The alarm clock had been set for 6:00 am. The Delta 2 SMAP* rocket launch was scheduled for 0620 PST - the opening of a three-minute window of opportunity. The iPads were ready and set up to watch the streaming Live Video.
Thursday: The Man got up before 6 am and went outside to the Vista. He saw a blanket of thick fog. He noted that the sky was clear. Watched the pre-launch Live Feed on the iPad. Went outside to let The Man know that the mission was postponed till the next day due to high winds in the upper atmosphere. Headed for the coffeemaker.
Friday: Didn't get out of bed. Read that the mission was postponed another day due to technical difficulties. Murmured the news to The Man, rolled over, and went back to sleep.
Saturday (today): Winds were favorable, all systems were "go". Thick fog out on the Vista with minimal visibility, unable to see the night sky. Watched the streaming Live Video. Waited. Hopeful.
January 31, 2015
The View from the iPad
|All Systems Green
|All Fired Up
|Into The Fog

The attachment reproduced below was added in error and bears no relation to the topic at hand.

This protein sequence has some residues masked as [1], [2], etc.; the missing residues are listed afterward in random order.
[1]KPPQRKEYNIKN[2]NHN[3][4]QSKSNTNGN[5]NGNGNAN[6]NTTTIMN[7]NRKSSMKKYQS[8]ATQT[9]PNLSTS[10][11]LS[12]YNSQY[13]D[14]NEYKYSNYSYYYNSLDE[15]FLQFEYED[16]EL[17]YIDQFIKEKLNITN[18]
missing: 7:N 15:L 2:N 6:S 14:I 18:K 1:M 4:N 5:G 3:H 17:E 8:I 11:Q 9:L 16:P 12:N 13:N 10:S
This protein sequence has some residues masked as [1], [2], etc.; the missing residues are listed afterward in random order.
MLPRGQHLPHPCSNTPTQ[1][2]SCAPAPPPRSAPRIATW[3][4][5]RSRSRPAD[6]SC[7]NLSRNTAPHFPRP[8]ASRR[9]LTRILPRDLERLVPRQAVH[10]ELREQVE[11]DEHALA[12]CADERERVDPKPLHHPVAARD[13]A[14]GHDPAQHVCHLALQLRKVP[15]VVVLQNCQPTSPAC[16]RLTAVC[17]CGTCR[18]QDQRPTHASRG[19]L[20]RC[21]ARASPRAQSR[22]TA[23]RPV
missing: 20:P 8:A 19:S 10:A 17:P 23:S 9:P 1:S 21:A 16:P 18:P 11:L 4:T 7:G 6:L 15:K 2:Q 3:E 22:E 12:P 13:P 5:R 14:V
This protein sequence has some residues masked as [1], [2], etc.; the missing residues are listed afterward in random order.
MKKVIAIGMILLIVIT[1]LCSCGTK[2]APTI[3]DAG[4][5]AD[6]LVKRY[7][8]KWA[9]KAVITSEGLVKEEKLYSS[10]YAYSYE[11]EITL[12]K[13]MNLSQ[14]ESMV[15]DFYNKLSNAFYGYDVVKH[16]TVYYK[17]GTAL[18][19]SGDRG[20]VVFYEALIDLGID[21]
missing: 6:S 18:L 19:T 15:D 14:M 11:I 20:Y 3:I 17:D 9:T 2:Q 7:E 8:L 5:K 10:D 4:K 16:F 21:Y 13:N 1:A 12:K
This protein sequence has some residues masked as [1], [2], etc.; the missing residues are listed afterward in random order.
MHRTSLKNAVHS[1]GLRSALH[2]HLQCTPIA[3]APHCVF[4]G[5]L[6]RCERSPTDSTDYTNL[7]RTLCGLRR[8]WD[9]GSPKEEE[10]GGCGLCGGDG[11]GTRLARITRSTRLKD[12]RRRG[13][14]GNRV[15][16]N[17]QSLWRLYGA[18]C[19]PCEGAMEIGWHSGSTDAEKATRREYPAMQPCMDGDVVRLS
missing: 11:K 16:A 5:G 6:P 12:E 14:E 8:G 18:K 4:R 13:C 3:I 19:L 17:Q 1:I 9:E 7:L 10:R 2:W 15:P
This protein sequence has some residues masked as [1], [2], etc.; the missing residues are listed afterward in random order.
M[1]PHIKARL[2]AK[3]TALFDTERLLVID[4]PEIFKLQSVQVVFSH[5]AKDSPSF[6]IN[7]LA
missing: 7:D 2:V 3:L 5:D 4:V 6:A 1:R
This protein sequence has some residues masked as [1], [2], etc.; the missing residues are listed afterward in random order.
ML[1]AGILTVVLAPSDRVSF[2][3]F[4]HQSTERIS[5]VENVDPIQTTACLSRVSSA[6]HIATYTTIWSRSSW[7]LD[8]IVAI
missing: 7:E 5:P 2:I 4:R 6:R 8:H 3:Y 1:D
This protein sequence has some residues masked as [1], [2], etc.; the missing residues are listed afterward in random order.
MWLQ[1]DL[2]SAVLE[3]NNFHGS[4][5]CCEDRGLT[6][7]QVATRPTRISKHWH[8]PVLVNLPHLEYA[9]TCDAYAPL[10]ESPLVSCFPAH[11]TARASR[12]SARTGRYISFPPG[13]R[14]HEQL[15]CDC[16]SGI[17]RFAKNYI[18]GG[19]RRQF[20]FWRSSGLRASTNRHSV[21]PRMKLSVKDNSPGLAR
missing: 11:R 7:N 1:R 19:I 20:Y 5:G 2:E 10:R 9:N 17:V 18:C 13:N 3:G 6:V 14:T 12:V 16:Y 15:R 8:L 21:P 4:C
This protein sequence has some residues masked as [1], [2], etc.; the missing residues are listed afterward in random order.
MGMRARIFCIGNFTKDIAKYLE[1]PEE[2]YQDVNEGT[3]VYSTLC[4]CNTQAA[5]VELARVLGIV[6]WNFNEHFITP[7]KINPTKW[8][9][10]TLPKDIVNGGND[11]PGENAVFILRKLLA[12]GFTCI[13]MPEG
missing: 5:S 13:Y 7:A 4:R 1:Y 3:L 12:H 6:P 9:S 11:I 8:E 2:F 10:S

Mattie delivered the two-minute warning, her ears perked up like twin radars. She heard the rocket overhead even if we couldn't. She barked once. It was over.
The score (final): Fog 1, Home 0.
No matter, I'm sure we'll have another opportunity and be ready for the next one.
*SMAP (Soil Moisture Active Passive) satellite is designed to collect global observations of surface soil moisture and it's freeze/thaw state. High resolution space-based measurements of soil moisture and whether the soil is frozen or thawed will give scientists a new capability to observe and predict natural hazards of extreme weather, climate change, floods and droughts, and will help reduce uncertainties in the understanding of Earth's water and carbon cycles.
Vandenberg AFB, 30th Space Wing Public Affairs